It is very easy to fall into the trap of feeling guilty. The more so because the pressure from the other side – the work side – pushes the other way. It is very hard to explain why, if you are capable of doing a couple of hours (total) of work one morning, while looking after a toddler, you are not capable of responding to an email for four hours the next day. Or why you can sit and watch an entire film with a small child angelically snuggled up next to you, but you can’t reach for the book that’s open on the table beside you and quickly find that one reference on page 26 whose wording you need to check. The reason, of course, is that while you can sometimes do a great deal of work while not giving full attention to a child, you can never rely on it, and you can never plan your day around it.
What I’m seeing in Chatterjee’s article is the logic of a person whose priorities are shaped around not actually needing to think about a lot of the work that goes into raising a child. There’s nothing wrong with being a parent who doesn’t do this work. As I type, my baby’s at nursery and I’m paying (or, more accurately, my working partner is paying) for someone else to do that work for me. But if you are a parent who doesn’t have to think about this work, for whatever reason, your other advice on parenting may be rather limited.
A repeated theme of the article is the intrusive role of digital technology, which parents are urged to resist. In the anecdote about ignoring his four-year-old daughter, it’s a phone in the kitchen that distracts Chatterjee, drawing him away from her jigsaw puzzle every few minutes. In a section on the importance of good sleep, ‘tech’ and ‘screens’ are the main culprits, this time in the hands of children and parents. In the passage devoted to ‘delayed gratification,’ Amazon Prime, Spotify and Netflix are amongst the modern influences supposedly destroying our healthy capacity to wait. I can’t help noticing that this underlying message of guilt is frequently expressed in articles about parenting. Dr Chatterjee is, in fact, pretty ubiquitous across social media, on twitter, on instagram, in podcasts on youtube. He is, in short, creating the content he urges parents to cut out of their lives. But nowhere in this article is there any suggestion that digital technology might play a positive role in the lives of parents and children.
Instagram – the forum where Chatterjee seems to have the largest number of followers – is a gendered forum; the majority of its users are women. There is a genre entirely dedicated to the domestic routines of mothers of small children, with predictable, endlessly repetitive content. Child walking in woods. Home-baked cake. Snapshot of mum’s nails. New cushions for the sofa. Child holding flower. Child at seaside. Yet this is, to some, a symbol of all that’s wrong with modern, digital-era mothers, so endlessly and shamelessly romanticising the details of what must be a very easy, entitled, and indolent lifestyle, all the while glued to their iphones instead of their children.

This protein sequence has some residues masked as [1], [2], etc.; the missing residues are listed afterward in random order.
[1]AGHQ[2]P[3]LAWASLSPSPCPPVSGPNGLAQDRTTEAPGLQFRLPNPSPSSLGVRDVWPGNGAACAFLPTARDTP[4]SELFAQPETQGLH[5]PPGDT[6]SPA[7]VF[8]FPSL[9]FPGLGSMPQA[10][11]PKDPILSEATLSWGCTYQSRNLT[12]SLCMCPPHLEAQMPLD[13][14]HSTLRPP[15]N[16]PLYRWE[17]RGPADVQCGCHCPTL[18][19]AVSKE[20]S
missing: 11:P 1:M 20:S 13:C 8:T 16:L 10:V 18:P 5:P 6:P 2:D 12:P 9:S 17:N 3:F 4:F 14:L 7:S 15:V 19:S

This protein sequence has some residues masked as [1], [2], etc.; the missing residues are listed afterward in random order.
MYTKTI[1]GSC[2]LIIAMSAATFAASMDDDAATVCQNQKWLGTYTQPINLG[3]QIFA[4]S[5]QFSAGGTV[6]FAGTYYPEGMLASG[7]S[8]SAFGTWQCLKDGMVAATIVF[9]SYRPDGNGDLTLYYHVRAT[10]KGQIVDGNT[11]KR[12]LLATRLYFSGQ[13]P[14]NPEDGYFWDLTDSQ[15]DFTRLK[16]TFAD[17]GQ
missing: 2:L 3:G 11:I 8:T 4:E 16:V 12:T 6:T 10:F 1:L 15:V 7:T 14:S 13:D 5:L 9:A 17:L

It’s possible, of course, that despite his own extensive professional use of instagram, twitter, and so on, Chatterjee is unaware of this culture of blame that surrounds the making visible of mothering on social media. There is nothing in this article to suggest that the digital technology that draws parents away from paying attention to their children is anything but purely work-related (work, in the sense of paid employment outside the home). But I couldn’t help linking the two things in my own mind, seeing how ready this article (and many others like it) is to ignore and overlook the details of parenting that are done by someone else, how ready it is to blame digital technology for bad parenting, for a lack of resilience.
The activities that lie behind instagram mummy-cliché are, on the whole, ephemeral. No one writes professional appraisals of parenting, recording diligently how many times you took your child out to jump in puddles, or how often you let her slide down the slide. The cake is going to be eaten. The flowers are going to wilt. That tidy room with the new cushions is most certainly not going to stay tidy and tranquil. Like resilience itself, the work that goes into making these parts of parenting happen is not always visible; others only miss it when it doesn’t happen. And so a vast network of women are, essentially, making visible the processes – the details – that struck me as being so profoundly and strangely absent from Chatterjee’s own view of parenting, the details that (if they do not make for resilient children), certainly bolster the resilience of their mothers.